SBD/May 10, 2013/Franchises

Franchise Notes

McDonough spent 10 years with the Celtics before moving on to the Suns
Suns GM Ryan McDonough was officially introduced Thursday, and Suns President of Basketball Operations Lon Babby said, "He's prepared for this all his life, I think. We couldn't be more thrilled or more excited." McDonough's "league-wide respect was generated during a 10-year rise from video guy to assistant GM with the Boston Celtics," and he "seems to have sufficient analytical chops and in-person scouting tenacity to satisfy all would-be critics." McDonough: "I wasn’t going to leave unless it was a fantastic opportunity. I feel like this is that opportunity" (FOXSPORTSARIZONA.com, 5/9).

PRICE CUT: In Boston, Callum Borchers notes the "average price to see" a first-round Bruins Stanley Cup Playoff game at TD Garden is "$236.12 on the secondary ticket market." That is 5% "lower than prices commanded two years ago" when the Bruins won the Stanley Cup. Data from TiqIQ shows during last year's playoffs, "when the team attempted to defend its title, prices were down" by 10%. The decline "suggests a psychological shift among fans of a championship-starved sports franchise." The pursuit of "a long-awaited prize -- and the hope that this is the year -- may be more compelling than the quest to win it all again" (BOSTON GLOBE, 5/10).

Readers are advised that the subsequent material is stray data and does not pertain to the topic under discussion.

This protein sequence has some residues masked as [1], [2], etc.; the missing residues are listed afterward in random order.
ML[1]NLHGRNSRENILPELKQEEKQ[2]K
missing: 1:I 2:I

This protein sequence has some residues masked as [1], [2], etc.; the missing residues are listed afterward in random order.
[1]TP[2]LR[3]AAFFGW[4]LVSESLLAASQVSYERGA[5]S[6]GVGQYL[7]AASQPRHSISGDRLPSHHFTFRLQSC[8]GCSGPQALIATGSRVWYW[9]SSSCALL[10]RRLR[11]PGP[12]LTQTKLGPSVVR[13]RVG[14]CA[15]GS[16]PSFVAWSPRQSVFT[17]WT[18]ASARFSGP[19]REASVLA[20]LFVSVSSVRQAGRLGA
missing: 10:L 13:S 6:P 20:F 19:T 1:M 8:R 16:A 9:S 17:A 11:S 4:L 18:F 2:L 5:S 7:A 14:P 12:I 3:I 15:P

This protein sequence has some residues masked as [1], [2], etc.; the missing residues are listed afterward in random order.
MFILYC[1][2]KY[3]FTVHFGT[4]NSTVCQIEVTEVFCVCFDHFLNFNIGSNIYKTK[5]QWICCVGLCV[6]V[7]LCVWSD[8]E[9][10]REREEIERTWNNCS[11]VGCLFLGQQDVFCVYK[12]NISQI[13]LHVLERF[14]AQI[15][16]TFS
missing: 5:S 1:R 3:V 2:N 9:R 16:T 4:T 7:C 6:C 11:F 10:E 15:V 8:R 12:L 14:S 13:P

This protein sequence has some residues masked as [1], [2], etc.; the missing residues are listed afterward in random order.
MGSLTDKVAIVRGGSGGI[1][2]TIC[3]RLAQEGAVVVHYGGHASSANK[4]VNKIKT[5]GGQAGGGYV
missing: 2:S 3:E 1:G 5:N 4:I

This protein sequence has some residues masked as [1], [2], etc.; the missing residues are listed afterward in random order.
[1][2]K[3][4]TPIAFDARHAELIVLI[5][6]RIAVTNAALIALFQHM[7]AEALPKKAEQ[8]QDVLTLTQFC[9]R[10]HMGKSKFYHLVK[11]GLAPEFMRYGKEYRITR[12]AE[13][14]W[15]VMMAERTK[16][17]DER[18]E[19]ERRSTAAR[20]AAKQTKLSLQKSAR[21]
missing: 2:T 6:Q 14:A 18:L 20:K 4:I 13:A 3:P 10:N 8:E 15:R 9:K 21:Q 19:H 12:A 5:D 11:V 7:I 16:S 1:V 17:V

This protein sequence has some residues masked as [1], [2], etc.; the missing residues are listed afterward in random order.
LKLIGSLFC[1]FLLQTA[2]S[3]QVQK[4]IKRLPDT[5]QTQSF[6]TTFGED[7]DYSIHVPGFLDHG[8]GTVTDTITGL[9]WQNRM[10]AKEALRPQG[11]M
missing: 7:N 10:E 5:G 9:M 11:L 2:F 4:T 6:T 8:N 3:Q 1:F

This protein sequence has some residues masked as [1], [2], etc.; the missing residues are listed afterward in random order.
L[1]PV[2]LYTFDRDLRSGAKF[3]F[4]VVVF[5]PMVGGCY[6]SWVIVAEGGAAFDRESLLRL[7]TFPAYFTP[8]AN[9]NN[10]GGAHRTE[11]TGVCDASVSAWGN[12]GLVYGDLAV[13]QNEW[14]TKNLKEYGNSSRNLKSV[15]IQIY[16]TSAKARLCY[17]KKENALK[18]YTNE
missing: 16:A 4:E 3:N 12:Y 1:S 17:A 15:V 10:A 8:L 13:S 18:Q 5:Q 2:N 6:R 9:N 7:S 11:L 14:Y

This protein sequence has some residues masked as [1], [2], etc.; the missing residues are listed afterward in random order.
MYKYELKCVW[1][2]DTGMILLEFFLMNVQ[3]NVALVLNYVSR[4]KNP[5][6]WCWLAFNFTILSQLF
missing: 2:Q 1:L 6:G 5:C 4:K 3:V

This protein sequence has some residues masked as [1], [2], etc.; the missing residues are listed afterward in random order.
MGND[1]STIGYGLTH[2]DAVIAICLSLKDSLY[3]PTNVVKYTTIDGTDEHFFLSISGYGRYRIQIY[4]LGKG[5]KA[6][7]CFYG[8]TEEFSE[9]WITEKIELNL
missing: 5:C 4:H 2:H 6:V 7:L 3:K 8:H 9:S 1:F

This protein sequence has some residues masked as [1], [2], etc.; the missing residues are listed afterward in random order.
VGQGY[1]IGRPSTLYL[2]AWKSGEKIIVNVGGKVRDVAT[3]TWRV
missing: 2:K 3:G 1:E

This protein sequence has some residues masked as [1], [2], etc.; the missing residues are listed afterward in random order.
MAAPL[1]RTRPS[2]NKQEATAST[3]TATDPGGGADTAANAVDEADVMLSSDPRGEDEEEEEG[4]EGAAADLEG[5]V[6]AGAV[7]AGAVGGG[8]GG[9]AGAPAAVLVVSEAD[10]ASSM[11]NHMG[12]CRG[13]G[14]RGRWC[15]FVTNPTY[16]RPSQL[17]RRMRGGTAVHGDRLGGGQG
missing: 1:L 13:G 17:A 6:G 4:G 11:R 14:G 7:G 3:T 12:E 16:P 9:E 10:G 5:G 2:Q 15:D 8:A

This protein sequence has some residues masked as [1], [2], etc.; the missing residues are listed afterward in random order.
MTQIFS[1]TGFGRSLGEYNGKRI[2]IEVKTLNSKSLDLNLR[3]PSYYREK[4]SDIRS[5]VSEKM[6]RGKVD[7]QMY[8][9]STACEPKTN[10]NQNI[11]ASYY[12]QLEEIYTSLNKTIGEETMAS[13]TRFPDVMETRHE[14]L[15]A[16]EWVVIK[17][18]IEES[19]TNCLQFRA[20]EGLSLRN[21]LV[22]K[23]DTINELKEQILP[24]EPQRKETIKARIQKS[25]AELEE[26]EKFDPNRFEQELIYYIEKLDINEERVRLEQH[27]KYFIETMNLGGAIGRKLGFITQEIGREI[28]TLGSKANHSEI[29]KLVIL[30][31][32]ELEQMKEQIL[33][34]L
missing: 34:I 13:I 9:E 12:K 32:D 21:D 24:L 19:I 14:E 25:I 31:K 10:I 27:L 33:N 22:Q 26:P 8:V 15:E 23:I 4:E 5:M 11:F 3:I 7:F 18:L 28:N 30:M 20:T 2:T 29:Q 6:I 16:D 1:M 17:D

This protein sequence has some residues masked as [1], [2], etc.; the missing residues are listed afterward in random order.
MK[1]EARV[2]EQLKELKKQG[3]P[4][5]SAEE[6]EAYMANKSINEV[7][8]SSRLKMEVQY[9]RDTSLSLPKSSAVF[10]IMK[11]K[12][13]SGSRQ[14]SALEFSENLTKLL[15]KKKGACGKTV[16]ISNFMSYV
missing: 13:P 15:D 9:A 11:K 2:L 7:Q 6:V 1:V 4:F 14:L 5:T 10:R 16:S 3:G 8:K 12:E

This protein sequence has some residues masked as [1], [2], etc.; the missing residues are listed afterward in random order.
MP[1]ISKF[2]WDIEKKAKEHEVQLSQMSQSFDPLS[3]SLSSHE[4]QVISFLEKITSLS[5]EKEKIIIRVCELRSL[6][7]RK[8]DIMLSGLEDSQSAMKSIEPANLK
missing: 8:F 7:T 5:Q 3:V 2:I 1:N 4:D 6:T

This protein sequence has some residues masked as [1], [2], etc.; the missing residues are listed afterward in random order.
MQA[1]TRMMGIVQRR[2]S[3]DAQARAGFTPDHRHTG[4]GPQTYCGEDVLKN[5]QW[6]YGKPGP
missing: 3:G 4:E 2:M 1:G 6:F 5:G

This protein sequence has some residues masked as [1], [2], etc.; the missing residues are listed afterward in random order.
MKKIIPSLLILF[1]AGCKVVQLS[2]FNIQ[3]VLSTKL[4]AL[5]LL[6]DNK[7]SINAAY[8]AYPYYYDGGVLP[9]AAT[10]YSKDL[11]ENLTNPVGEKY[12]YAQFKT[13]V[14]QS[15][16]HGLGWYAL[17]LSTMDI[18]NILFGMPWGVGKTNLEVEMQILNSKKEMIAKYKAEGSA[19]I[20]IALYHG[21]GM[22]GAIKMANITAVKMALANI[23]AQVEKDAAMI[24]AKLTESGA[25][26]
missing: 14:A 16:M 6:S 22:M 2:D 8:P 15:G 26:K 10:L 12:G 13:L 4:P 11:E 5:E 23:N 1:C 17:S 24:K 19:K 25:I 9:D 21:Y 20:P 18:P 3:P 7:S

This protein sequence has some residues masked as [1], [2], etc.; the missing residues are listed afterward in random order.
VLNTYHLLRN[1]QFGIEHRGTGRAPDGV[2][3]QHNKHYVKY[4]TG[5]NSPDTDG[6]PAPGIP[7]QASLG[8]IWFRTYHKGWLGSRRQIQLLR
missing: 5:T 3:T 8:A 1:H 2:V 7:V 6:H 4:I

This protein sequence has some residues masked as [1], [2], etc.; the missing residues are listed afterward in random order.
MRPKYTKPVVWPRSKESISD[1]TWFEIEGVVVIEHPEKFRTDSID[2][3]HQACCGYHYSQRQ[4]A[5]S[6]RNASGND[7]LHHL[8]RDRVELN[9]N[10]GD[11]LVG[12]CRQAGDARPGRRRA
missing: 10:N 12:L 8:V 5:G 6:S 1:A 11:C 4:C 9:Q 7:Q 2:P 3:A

POLICY CHANGE: In DC, Rick Snider writes "only a public relations fiasco forced" the Nationals to change their ticket exchange policy for rescheduled games and "not some change of heart by officials." The Nationals "get no points for the reversal because it was poor judgment to start." The team "needed to return to their old policy," as it "can't afford to burn customers." Crowds at Nationals Park are "growing for now, but angering fans risks long-term ramifications." Any "time clouds gather, fans would have been reluctant to buy tickets for fear of being burned" (WASHINGTON EXAMINER, 5/10).

GETTING TECHNICAL: INFORMATION WEEK's Jonathan Feldman noted MLB Giants Senior VP & CIO Bill Schlough "gives a lot of credit" to team President & CEO Larry Baer for "setting the tone of the organization." But it also is "pretty obvious, to hear Schlough talk, that he sets a great tone for his employees." Not only does Schlough "wear a World Series championship ring, but also, the intern at the time got a ring." The Giants' IT team "lives and breathes baseball." Schlough: "Our whole office walked in the parade, got on floats in the parade. It's a mindset that permeates from the top" (INFORMATIONWEEK.com, 5/9).
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